The reason we rate it so highly, is that it is so varied, combing multiple things to see and to explore. The Quinta da Regaleira is the attraction to visit if you tire easily of historic buildings, or have no real interest in history. The main building is relatively small and is only a side interest to the gardens.

The only downside, as with everything in Sintra, is that it can get very crowded with tourists. In the peak season, there will be countless people taking selfies at the viewpoints and long queues to enter the Poço Iniciático. Thankful the grounds are large enough for some tranquillity, especially to the rear around the Gruta da Virgem.
Insight: For the quietest times, either visit early in the day or close to closing time.

Sala da Caça hunting room Quinta da Regaleira

The Sala da Caça (the hunting room), is the grandest room of the house and was used as the dining room. The room’s art has the theme of the circle of life and is dominated by the huge fireplace

Tourist Information for the Quinta da Regaleira

The Quinta da Regaleira is open between 9:30 - 20:00 (summer season) and 10:00 - 18:30 (winter season), with the last admission 1 hour before closing time. The entrance fee is €10.00/€5.00/€4.00/€25.00 (adult/child/senior/family), and this includes entrance to the house and the grounds.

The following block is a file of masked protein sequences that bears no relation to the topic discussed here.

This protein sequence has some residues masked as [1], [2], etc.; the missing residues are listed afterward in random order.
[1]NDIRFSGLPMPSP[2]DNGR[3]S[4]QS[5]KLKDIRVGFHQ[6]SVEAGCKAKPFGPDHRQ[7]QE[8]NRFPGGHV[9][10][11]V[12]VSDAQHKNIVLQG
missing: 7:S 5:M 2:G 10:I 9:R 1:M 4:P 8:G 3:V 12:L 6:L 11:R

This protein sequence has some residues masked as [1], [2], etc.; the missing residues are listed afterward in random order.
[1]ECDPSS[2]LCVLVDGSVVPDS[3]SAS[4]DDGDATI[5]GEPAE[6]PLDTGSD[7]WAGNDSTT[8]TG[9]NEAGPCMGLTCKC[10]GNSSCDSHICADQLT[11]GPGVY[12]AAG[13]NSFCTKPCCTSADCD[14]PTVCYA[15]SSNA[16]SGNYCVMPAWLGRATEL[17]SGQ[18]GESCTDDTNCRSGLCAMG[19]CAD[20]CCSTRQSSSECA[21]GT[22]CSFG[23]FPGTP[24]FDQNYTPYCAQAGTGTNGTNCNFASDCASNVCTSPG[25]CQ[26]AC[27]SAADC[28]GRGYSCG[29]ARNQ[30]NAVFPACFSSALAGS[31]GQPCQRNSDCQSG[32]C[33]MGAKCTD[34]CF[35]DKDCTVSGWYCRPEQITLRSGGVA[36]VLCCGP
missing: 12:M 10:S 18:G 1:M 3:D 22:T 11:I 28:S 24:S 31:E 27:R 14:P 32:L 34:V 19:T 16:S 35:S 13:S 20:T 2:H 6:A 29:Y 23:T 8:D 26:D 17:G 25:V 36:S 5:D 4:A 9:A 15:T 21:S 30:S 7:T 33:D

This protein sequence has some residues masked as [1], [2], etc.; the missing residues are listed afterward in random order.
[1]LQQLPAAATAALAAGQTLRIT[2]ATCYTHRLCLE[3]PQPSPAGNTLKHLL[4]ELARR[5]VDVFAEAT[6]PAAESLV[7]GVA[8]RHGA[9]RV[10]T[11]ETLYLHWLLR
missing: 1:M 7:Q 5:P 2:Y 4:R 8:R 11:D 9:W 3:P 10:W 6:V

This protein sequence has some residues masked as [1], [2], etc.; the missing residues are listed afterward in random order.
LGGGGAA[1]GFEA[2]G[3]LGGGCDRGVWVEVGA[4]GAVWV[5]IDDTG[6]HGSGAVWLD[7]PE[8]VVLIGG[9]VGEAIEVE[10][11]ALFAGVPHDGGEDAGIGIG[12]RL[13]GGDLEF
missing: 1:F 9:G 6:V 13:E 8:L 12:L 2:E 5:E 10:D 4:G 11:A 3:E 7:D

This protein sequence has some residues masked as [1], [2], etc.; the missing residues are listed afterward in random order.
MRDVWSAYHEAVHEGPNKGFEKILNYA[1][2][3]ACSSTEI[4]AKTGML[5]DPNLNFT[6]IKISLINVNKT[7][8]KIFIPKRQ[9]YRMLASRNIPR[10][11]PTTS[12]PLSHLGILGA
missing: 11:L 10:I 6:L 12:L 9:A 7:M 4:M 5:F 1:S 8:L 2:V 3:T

There are informative guided tours of the house and gardens (Tues-Sat) for €15, which lasts 1.5 hours. Tickets for this tour are purchased from the ticket office or from Sapo.pt:
https://ticketline.sapo.pt/en/evento/visita-guiada-20807

A typical visit to the Quinta da Regaleira lasts 1.5-2hours, and the majority of the time will be spent in the gardens.

We strongly advise visiting as early in the day as possible, when the site is at its quietest. The peak hours are 11am to 3pm, and there can be long queues going up and down the Poço Iniciático.

The Quinta da Regaleira is just to the west of the historic centre of Sintra and is a 5-minute walk from the tourist office.
Note: Most tourists take the train to Sintra, but the train station is 1km to the east of the historic centre, and a 20-minute walk to the Quinta da Regaleira.